July 22, 2015

Building a minimum viable PhantomJS 2 Docker image

As part of something I’ve been hacking on the side, I have a need to run a bunch of PhantomJS 2.0 containers on a Docker host. While I could’ve just built an image that includes its binary and consider it done, there is currently a need to build the phantomjs binary from sources for Linux machines. Not only that is a PITA but it also requires us to do some “juggling” to clean up build-time dependencies and it still produces a somewhat large Docker image as a result (something in the ~400mb).

After some initial research I could find a Docker image that does that heavy lifting but I still wanted a smaller image as I have been bitten by the “minimalist docker images” bug after coming across this blog post and also getting to know Alpine Linux.

Compiling from sources under gliderlabs/alpine (failed)

My first attempt was to use the gliderlabs/alpine image and build phantomjs from sources but unfortunately that didn’t work. I’m not sure what is the actual root cause for that but I had lots of weird compilation errors. I risk saying it is because of musl libc or the compiler available to Alpine Linux but I haven’t had a chance to dig into it yet. I even tried using Alpine’s prebuilt QtWebKit packages (required by PhantomJS) but had no luck as well.

Using dockerize to produce a minimalist image

After failing at compiling PhantomJS from sources, I decided to take a stab on using dockerize to produce the bare minimum required to run the phantomjs CLI.

dockerize is a pretty cool tool for creating minimal Docker images from dynamically linked ELF binaries. Its CLI has many different options and the idea is that you can run a simple dockerize -t sed /bin/sed and get a minimal image with everything that is needed for sed to run using scratch as the starting point.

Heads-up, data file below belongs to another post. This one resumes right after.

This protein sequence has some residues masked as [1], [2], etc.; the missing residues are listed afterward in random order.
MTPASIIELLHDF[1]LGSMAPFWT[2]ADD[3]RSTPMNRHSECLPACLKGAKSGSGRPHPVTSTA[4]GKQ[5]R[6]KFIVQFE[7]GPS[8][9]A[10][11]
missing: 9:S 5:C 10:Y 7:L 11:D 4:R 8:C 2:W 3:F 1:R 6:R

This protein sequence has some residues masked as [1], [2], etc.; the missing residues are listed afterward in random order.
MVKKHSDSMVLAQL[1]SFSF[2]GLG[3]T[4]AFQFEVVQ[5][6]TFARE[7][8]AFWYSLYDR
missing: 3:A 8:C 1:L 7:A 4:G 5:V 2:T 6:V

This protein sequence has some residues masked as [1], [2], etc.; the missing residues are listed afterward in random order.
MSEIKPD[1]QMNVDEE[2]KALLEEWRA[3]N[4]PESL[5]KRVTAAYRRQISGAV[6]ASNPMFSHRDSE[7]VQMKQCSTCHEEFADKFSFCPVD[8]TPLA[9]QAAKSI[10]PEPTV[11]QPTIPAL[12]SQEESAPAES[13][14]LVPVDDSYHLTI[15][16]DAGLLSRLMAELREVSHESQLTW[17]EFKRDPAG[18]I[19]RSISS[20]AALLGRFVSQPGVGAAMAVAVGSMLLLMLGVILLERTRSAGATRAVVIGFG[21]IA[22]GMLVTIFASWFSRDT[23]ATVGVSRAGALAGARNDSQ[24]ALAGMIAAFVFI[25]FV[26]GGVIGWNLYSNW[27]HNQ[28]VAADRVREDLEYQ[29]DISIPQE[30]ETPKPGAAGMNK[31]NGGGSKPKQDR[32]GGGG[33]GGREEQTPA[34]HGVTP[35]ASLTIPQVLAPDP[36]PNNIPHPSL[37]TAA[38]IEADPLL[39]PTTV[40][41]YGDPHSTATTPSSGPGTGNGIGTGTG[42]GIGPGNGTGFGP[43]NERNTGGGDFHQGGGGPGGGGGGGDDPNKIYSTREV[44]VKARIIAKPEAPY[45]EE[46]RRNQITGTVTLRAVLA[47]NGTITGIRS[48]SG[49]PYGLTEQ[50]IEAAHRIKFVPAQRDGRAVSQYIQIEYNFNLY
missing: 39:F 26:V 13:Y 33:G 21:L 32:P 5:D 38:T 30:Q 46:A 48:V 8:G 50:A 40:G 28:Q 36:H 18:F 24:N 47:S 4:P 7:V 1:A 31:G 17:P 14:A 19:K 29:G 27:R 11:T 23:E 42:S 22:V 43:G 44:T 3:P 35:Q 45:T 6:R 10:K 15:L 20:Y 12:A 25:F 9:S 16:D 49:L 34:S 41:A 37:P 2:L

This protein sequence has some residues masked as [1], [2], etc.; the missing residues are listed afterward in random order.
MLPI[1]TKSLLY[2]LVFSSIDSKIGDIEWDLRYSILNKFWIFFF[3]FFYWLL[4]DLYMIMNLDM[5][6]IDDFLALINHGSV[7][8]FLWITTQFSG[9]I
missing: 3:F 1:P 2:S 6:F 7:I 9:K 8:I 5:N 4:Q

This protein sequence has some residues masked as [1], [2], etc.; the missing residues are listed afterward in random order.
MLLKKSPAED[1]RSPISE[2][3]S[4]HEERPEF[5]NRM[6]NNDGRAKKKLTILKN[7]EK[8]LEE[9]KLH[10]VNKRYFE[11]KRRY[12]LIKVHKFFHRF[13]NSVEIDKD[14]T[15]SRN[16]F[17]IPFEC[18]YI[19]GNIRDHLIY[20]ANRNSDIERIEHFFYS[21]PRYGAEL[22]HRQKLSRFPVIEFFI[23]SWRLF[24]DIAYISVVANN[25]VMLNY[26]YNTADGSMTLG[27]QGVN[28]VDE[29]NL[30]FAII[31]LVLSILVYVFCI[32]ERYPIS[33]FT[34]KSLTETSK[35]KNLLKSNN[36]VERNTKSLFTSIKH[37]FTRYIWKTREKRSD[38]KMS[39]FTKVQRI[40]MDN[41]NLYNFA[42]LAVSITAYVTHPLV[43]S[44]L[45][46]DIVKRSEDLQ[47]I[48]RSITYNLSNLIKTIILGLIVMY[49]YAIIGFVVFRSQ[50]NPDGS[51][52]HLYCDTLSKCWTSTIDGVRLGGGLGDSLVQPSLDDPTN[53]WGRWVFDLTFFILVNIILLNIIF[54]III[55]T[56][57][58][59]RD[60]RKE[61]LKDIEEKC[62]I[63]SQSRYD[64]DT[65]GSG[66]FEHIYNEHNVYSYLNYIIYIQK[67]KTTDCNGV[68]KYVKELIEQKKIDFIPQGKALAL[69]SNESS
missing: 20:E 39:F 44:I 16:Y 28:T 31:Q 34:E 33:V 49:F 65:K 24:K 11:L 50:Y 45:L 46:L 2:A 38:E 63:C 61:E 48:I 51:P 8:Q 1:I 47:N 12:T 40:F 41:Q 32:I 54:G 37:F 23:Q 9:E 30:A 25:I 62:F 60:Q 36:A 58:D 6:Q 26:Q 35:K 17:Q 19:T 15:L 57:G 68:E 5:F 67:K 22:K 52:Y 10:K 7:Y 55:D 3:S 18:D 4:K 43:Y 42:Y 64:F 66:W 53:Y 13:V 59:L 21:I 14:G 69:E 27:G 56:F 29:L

In order to make things simpler, I created an environment based off of rosenhouse/phantomjs2 with dockerize in place and started hacking away on top of it. After lots of experiments, this is what I put together to produce the sources for a minimalist PhantomJS image:

# For the most up to date version of this, please check the link below:
#   https://github.com/fgrehm/docker-phantomjs2/blob/master/dockerize-phantomjs
dockerize -n -o dockerized-phantomjs \
          -e $(which phantomjs) \
          -a /bin/dash /bin/sh \
          -a /etc/fonts /etc  \
          -a /etc/ssl /etc  \
          --verbose \
          $(which phantomjs) \

Can’t get any easier than that right?

But that actually took me a while to get it right. As you might imagine, things did not work on my first interactions with dockerize. The tool itself works perfectly, but for reasons that I haven’t figured out yet the phantomjs CLI did not work properly on my new image unless I also vendor curl related dependencies. Another thing that gave me trouble was the fact that system fonts were not being included on the new image and screenshots produced by phantomjs for some apps would come out with blank text blocks because of that.